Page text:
Shri Dattopant Thengadi and other senior leaders at a BMS function
Most of us know Thengadiji as BMS founder, but he was the man who shaped the Sangh thoughts on various issues and played a key role in the underground fight against Emergency
Saroj Kumar Mitra
“Dattopant is our thought giver,” remarked second RSS Sarsanghachalak Shri Guruji Golwalkar at Thane meeting of the RSS held at Twatta Gyana Vidya Peeth of Pandurang Shashtri Athawale in 1972. The call of Thengadiji, the founder of Bharatiya Mazdoor Sangh (BMS), at the meeting was: “Nationalise the Labour, Labourise the Industry and Industrialise the Nation”. His clarion call was: “Workers unite the world” instead of ‘workers of the world unite’, a Marxist slogan. Indian ethos and cultural moorings found expression in Thengadiji’s exhortations in Indian trade union movement so far dominated by the leftists. Today, the BMS is the largest trade union in India.
Presenting the Framework
The socio-economic structure of the West, including its thought processes as well as the Hindu concept of development delineated by Shri Guruji Golwalkar at Thane meet in his discourses, continued for five long days. Finally, Shri Guruji asked for preparing a strategy for sustainable development of India. Further, he opined that manifestos must be such that country would follow it for years together while people restore confidence in it. Accordingly, Thengadi ji presented a framework on the basis of those enunciations made by Shri Guruji at Thane.
A year later, Thengadi ji endorsed the views that “Westernisation is not modernisation and western paradigms are not universal paradigms”. More specific recommendations were made by Thengadi ji on the Western market economy. He opposed stock exchange, speculative trade practices like derivative trade, forward trading, currency market, etc., which are responsible for artificial price rise and contrived scarcities. To download Integral Humanism of Deendayal Upadhyaya one has to follow Dattopant Thengadi. Works of Guruji Golwalkar, Deendayal Upadhyaya and Dattopant Thengadi move in same wavelength without any contradiction.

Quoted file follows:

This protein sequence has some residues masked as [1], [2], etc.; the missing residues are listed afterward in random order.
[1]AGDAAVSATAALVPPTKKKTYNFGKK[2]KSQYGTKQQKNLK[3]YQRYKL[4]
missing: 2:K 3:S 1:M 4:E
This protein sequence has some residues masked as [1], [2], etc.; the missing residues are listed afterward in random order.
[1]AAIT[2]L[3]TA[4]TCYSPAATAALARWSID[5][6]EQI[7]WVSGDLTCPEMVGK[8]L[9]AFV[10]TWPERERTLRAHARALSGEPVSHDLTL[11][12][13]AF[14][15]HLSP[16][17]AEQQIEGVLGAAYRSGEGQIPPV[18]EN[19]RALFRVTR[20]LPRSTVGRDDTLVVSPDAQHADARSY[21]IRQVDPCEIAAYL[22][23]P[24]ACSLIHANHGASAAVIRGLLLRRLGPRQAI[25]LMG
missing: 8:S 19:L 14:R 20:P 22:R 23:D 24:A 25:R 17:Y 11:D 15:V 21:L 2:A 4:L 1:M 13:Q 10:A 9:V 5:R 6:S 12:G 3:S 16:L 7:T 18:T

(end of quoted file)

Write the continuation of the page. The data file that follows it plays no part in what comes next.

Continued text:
Communism in Reverse Gear
Dattopant Thengadi, being a member of Parliamentary delegation led by Lok Sabha Speaker Sanjeev Reddy, visited Soviet Russia in 1968. After returning from Russia, he declared that communism was in reverse gear in Russia. Later on, despite CPM government ruling West Bengal, he maintained that time was running against communism, which was a historical fact.
Thengadi ji held that blueprint should not be prepared without coming into power or nearing implementation stage. He cited most interesting and revealing instance of Savarkar seeking blueprint from Lenin. Lenin declined the offer since his blueprint for Russia could not be used for India.
Emergency of 1975